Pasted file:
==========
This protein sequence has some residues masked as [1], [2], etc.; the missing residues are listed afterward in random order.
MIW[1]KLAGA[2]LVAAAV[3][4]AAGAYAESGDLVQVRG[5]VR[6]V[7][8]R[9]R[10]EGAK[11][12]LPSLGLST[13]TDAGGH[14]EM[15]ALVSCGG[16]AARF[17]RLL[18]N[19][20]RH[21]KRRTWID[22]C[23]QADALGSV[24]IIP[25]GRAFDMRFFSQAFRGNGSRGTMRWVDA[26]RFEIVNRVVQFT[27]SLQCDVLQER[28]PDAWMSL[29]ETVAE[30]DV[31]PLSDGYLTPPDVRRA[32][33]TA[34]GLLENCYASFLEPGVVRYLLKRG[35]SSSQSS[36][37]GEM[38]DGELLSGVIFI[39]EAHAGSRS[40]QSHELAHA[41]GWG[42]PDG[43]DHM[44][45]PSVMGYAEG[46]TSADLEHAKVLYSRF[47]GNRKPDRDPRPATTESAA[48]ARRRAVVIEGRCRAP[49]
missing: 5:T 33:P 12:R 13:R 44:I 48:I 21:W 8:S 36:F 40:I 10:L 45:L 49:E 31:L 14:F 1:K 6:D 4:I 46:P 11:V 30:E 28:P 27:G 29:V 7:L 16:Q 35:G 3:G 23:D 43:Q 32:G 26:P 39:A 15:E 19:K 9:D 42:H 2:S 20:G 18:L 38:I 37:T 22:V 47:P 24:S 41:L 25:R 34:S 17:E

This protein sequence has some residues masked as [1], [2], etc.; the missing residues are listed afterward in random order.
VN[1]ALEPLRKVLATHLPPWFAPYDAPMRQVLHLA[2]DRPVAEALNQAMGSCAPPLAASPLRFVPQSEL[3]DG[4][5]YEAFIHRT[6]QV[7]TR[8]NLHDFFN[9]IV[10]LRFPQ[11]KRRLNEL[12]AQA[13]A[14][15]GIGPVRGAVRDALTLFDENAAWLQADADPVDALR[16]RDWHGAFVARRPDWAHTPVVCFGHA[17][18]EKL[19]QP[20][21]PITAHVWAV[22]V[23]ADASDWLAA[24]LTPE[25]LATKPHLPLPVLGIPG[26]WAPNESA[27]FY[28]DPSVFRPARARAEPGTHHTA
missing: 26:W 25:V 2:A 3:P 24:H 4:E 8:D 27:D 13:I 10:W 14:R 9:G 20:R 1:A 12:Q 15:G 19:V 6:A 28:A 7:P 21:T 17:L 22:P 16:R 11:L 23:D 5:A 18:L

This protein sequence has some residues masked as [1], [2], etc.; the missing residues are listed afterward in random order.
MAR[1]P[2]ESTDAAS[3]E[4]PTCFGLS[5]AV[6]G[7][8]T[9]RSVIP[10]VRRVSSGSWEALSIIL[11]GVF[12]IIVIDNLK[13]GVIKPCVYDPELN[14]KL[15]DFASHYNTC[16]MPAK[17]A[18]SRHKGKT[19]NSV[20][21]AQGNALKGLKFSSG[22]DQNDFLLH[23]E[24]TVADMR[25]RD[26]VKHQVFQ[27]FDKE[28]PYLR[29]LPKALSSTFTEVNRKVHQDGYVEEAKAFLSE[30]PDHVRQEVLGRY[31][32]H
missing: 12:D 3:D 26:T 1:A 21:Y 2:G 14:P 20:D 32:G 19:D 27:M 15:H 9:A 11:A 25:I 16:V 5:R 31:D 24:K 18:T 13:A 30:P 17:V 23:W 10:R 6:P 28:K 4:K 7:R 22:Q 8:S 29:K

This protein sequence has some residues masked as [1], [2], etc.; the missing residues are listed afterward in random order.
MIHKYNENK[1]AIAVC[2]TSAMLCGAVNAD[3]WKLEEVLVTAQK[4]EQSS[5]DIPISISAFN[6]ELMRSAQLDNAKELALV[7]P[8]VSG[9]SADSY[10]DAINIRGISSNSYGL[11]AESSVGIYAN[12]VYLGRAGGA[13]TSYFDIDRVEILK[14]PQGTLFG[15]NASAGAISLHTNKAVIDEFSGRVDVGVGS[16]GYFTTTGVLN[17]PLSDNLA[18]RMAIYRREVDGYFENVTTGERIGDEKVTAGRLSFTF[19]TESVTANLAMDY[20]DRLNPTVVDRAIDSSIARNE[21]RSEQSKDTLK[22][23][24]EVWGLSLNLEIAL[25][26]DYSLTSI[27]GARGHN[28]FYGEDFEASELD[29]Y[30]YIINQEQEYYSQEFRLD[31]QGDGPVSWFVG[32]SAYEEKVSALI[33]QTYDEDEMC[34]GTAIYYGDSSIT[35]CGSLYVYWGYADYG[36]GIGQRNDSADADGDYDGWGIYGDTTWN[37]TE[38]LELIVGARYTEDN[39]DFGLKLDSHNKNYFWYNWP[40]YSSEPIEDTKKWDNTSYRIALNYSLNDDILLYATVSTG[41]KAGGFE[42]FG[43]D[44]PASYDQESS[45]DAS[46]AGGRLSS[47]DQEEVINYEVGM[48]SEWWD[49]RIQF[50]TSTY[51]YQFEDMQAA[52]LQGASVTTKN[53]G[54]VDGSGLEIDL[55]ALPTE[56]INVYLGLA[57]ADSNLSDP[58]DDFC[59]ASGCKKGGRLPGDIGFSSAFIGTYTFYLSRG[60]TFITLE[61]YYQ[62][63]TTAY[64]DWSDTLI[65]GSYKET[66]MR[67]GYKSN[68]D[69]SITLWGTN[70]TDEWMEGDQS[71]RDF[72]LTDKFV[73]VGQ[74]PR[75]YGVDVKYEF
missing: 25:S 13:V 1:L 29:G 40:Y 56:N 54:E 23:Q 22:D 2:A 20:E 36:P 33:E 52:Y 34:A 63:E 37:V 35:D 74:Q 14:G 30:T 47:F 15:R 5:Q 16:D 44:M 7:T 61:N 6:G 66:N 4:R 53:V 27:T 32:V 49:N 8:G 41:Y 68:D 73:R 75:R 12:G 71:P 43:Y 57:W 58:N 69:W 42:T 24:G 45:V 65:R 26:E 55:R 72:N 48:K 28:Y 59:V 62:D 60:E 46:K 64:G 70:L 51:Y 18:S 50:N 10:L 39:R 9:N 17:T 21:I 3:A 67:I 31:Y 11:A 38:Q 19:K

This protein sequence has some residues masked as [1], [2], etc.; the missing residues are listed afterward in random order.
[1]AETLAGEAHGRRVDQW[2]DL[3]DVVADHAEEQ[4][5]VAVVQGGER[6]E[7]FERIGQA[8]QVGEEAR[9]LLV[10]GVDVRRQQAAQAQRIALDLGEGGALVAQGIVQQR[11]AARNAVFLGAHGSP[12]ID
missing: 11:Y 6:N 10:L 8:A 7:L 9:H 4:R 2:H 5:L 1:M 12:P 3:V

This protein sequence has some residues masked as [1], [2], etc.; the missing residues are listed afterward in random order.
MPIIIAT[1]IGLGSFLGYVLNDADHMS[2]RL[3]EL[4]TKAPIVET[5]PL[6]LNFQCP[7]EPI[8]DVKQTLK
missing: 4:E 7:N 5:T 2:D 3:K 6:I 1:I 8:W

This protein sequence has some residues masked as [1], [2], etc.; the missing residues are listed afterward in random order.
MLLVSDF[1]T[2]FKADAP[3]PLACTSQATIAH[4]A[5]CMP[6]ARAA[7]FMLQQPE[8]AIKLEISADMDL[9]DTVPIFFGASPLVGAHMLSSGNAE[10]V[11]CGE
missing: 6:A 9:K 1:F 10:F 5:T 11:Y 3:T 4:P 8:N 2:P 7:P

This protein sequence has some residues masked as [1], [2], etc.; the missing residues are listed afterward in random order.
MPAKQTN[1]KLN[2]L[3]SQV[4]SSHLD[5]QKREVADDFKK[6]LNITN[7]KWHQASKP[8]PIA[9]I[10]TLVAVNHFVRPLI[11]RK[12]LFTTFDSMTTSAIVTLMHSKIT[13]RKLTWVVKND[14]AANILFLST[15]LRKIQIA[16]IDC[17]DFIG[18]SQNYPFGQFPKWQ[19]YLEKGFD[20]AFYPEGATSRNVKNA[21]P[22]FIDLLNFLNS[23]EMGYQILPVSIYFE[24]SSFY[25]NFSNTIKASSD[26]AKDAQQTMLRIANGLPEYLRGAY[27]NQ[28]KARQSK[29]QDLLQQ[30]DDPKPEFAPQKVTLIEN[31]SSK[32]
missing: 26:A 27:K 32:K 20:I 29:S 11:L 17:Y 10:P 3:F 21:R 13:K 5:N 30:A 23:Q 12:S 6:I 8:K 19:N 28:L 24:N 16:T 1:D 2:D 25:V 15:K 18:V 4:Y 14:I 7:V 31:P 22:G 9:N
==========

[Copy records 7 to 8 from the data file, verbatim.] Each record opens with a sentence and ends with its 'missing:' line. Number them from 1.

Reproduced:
This protein sequence has some residues masked as [1], [2], etc.; the missing residues are listed afterward in random order.
MLLVSDF[1]T[2]FKADAP[3]PLACTSQATIAH[4]A[5]CMP[6]ARAA[7]FMLQQPE[8]AIKLEISADMDL[9]DTVPIFFGASPLVGAHMLSSGNAE[10]V[11]CGE
missing: 6:A 9:K 1:F 10:F 5:T 11:Y 3:T 4:P 8:N 2:P 7:P

This protein sequence has some residues masked as [1], [2], etc.; the missing residues are listed afterward in random order.
MPAKQTN[1]KLN[2]L[3]SQV[4]SSHLD[5]QKREVADDFKK[6]LNITN[7]KWHQASKP[8]PIA[9]I[10]TLVAVNHFVRPLI[11]RK[12]LFTTFDSMTTSAIVTLMHSKIT[13]RKLTWVVKND[14]AANILFLST[15]LRKIQIA[16]IDC[17]DFIG[18]SQNYPFGQFPKWQ[19]YLEKGFD[20]AFYPEGATSRNVKNA[21]P[22]FIDLLNFLNS[23]EMGYQILPVSIYFE[24]SSFY[25]NFSNTIKASSD[26]AKDAQQTMLRIANGLPEYLRGAY[27]NQ[28]KARQSK[29]QDLLQQ[30]DDPKPEFAPQKVTLIEN[31]SSK[32]
missing: 26:A 27:K 32:K 20:I 29:S 11:L 17:Y 10:P 3:F 21:R 13:K 5:N 30:A 23:Q 12:S 6:I 8:K 19:N 28:L 24:N 16:T 1:D 2:D 25:V 15:K 18:V 4:Y 14:I 7:V 31:P 22:G 9:N